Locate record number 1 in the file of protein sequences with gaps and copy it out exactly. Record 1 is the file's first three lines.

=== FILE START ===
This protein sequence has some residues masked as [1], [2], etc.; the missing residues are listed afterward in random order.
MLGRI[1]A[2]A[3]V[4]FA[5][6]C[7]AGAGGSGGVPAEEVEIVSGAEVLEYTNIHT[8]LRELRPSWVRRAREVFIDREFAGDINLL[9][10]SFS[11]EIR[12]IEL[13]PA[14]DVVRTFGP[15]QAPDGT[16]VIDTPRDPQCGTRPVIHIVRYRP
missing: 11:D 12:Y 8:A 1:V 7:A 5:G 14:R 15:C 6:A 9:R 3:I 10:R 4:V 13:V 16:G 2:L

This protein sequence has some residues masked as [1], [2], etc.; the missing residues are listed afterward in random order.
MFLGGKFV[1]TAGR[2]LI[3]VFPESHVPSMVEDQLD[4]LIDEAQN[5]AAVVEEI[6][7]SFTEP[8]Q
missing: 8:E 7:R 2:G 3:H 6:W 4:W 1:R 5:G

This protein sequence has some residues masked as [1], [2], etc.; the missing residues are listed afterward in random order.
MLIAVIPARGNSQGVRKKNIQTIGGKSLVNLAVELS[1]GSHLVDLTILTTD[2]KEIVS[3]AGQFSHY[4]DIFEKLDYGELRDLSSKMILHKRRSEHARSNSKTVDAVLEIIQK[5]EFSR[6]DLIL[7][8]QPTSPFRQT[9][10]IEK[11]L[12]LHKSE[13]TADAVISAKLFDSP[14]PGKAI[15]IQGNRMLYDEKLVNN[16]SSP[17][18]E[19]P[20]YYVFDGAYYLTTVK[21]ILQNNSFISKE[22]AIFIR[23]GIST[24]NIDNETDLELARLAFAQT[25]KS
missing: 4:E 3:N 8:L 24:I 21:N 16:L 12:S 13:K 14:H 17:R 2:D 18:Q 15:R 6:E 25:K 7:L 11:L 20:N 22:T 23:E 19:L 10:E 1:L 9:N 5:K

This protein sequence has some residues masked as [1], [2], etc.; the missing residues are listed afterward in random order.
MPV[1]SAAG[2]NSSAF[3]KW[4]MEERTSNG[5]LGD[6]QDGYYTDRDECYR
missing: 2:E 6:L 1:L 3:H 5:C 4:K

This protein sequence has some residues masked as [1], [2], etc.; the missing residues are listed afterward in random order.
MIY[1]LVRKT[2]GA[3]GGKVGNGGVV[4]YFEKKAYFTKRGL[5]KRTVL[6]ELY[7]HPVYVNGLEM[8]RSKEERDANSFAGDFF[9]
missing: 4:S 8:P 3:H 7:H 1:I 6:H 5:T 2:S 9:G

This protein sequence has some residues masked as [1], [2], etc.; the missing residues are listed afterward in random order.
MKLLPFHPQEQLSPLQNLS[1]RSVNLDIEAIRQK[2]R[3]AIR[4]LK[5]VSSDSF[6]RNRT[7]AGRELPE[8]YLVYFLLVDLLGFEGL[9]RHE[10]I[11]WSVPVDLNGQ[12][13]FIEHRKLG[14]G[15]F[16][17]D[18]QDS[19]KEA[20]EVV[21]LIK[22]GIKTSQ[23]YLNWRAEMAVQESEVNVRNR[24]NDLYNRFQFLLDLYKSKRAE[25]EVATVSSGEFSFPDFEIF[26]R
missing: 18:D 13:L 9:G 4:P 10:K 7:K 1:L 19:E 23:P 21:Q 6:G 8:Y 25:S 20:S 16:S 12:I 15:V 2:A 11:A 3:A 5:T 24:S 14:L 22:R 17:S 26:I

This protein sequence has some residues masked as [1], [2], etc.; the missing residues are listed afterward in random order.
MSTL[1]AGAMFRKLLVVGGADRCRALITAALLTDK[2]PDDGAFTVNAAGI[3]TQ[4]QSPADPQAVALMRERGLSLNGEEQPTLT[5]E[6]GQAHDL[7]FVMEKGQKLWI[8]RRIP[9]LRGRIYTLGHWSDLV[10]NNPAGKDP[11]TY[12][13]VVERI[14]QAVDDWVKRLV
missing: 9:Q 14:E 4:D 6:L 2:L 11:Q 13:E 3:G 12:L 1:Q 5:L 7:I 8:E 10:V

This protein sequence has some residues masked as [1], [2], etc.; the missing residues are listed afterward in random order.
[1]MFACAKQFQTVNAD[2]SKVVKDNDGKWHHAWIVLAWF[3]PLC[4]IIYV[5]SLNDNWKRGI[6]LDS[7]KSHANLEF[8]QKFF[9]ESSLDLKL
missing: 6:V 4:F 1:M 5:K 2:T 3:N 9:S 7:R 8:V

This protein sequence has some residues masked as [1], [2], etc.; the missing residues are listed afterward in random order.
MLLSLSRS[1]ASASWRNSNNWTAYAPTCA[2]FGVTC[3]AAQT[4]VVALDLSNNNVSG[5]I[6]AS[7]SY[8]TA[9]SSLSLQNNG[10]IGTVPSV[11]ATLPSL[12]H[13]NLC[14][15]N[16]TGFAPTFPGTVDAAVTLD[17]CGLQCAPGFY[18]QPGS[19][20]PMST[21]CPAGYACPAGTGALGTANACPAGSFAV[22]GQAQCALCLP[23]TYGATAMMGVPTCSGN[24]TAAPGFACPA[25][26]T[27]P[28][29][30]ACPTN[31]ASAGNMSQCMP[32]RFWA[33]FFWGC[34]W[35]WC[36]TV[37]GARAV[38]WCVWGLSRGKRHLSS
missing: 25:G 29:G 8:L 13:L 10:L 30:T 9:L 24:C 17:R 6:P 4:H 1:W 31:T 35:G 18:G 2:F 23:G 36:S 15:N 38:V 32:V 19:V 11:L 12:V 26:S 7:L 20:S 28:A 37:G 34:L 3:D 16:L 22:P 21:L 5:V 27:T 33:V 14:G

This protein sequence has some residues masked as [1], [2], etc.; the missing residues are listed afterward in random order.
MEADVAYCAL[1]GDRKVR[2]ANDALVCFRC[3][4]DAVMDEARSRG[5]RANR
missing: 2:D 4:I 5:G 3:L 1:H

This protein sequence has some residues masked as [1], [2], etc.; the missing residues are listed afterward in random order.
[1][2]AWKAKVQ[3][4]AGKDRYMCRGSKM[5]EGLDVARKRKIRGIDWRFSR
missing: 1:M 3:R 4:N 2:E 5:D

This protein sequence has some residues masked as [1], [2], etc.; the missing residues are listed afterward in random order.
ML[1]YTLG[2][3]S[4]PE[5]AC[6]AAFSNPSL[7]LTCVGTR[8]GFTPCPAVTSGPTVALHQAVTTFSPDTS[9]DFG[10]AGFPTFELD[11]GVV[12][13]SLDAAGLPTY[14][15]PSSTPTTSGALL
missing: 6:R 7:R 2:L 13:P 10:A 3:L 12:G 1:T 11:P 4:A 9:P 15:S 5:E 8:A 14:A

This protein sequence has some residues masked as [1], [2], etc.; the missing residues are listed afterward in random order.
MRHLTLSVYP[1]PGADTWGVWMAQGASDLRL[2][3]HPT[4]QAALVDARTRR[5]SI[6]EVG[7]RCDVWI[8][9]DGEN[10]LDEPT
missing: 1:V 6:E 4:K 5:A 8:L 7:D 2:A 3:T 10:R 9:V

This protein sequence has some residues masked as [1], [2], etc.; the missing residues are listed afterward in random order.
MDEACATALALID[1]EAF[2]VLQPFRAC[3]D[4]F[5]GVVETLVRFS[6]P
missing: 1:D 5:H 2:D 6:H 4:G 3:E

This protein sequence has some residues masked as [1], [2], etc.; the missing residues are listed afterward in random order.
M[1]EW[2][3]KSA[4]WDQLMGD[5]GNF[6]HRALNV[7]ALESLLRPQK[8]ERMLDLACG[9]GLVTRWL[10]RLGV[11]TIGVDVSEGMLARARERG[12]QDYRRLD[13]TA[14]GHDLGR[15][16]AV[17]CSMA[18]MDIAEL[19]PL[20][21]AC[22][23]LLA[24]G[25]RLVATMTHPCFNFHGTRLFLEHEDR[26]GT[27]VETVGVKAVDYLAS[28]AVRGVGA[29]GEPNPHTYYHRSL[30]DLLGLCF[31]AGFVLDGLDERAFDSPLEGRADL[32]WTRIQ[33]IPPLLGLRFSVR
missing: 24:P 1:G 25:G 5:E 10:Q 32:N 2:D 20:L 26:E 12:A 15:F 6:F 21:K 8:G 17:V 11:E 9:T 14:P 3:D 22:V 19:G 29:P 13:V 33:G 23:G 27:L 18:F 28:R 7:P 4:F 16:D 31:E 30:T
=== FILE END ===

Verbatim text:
This protein sequence has some residues masked as [1], [2], etc.; the missing residues are listed afterward in random order.
MLGRI[1]A[2]A[3]V[4]FA[5][6]C[7]AGAGGSGGVPAEEVEIVSGAEVLEYTNIHT[8]LRELRPSWVRRAREVFIDREFAGDINLL[9][10]SFS[11]EIR[12]IEL[13]PA[14]DVVRTFGP[15]QAPDGT[16]VIDTPRDPQCGTRPVIHIVRYRP
missing: 11:D 12:Y 8:A 1:V 7:A 5:G 14:R 15:C 6:A 9:R 3:I 10:R 4:V 13:V 16:G 2:L